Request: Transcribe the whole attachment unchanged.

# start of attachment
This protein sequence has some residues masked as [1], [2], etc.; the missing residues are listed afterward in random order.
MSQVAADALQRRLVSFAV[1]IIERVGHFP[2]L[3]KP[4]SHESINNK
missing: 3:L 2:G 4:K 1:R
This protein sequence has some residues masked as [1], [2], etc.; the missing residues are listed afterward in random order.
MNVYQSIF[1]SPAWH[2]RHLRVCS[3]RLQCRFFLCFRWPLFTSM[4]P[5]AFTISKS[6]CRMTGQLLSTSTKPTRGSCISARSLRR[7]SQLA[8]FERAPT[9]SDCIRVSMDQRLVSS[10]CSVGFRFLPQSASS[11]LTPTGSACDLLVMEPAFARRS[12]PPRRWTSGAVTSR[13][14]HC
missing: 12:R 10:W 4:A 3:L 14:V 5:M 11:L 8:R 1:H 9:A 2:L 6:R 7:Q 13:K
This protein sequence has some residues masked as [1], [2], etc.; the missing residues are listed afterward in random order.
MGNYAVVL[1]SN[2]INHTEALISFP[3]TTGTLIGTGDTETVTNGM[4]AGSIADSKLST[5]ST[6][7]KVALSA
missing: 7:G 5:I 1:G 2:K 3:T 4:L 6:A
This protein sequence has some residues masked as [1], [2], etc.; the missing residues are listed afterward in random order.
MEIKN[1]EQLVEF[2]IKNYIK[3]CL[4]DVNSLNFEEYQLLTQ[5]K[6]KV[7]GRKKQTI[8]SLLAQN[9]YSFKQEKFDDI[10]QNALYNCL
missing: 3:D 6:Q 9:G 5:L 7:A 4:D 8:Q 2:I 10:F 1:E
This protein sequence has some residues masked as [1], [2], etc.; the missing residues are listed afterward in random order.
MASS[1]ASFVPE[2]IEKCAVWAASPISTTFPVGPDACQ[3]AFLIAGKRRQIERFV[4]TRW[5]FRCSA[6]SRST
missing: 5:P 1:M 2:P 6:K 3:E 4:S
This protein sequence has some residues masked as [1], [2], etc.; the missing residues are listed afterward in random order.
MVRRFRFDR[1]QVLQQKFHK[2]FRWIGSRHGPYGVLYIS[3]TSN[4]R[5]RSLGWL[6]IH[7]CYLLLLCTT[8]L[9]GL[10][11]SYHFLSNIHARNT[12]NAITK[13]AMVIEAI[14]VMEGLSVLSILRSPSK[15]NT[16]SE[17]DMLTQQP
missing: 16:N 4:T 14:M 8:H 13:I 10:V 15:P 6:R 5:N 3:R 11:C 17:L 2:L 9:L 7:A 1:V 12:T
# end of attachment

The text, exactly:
This protein sequence has some residues masked as [1], [2], etc.; the missing residues are listed afterward in random order.
MSQVAADALQRRLVSFAV[1]IIERVGHFP[2]L[3]KP[4]SHESINNK
missing: 3:L 2:G 4:K 1:R
This protein sequence has some residues masked as [1], [2], etc.; the missing residues are listed afterward in random order.
MNVYQSIF[1]SPAWH[2]RHLRVCS[3]RLQCRFFLCFRWPLFTSM[4]P[5]AFTISKS[6]CRMTGQLLSTSTKPTRGSCISARSLRR[7]SQLA[8]FERAPT[9]SDCIRVSMDQRLVSS[10]CSVGFRFLPQSASS[11]LTPTGSACDLLVMEPAFARRS[12]PPRRWTSGAVTSR[13][14]HC
missing: 12:R 10:W 4:A 3:L 14:V 5:M 11:L 8:R 1:H 9:A 2:L 6:R 7:Q 13:K
This protein sequence has some residues masked as [1], [2], etc.; the missing residues are listed afterward in random order.
MGNYAVVL[1]SN[2]INHTEALISFP[3]TTGTLIGTGDTETVTNGM[4]AGSIADSKLST[5]ST[6][7]KVALSA
missing: 7:G 5:I 1:G 2:K 3:T 4:L 6:A
This protein sequence has some residues masked as [1], [2], etc.; the missing residues are listed afterward in random order.
MEIKN[1]EQLVEF[2]IKNYIK[3]CL[4]DVNSLNFEEYQLLTQ[5]K[6]KV[7]GRKKQTI[8]SLLAQN[9]YSFKQEKFDDI[10]QNALYNCL
missing: 3:D 6:Q 9:G 5:L 7:A 4:D 8:Q 2:I 10:F 1:E
This protein sequence has some residues masked as [1], [2], etc.; the missing residues are listed afterward in random order.
MASS[1]ASFVPE[2]IEKCAVWAASPISTTFPVGPDACQ[3]AFLIAGKRRQIERFV[4]TRW[5]FRCSA[6]SRST
missing: 5:P 1:M 2:P 6:K 3:E 4:S
This protein sequence has some residues masked as [1], [2], etc.; the missing residues are listed afterward in random order.
MVRRFRFDR[1]QVLQQKFHK[2]FRWIGSRHGPYGVLYIS[3]TSN[4]R[5]RSLGWL[6]IH[7]CYLLLLCTT[8]L[9]GL[10][11]SYHFLSNIHARNT[12]NAITK[13]AMVIEAI[14]VMEGLSVLSILRSPSK[15]NT[16]SE[17]DMLTQQP
missing: 16:N 4:T 14:M 8:H 13:I 10:V 15:P 6:R 5:N 3:R 11:C 17:L 2:L 9:L 7:A 1:V 12:T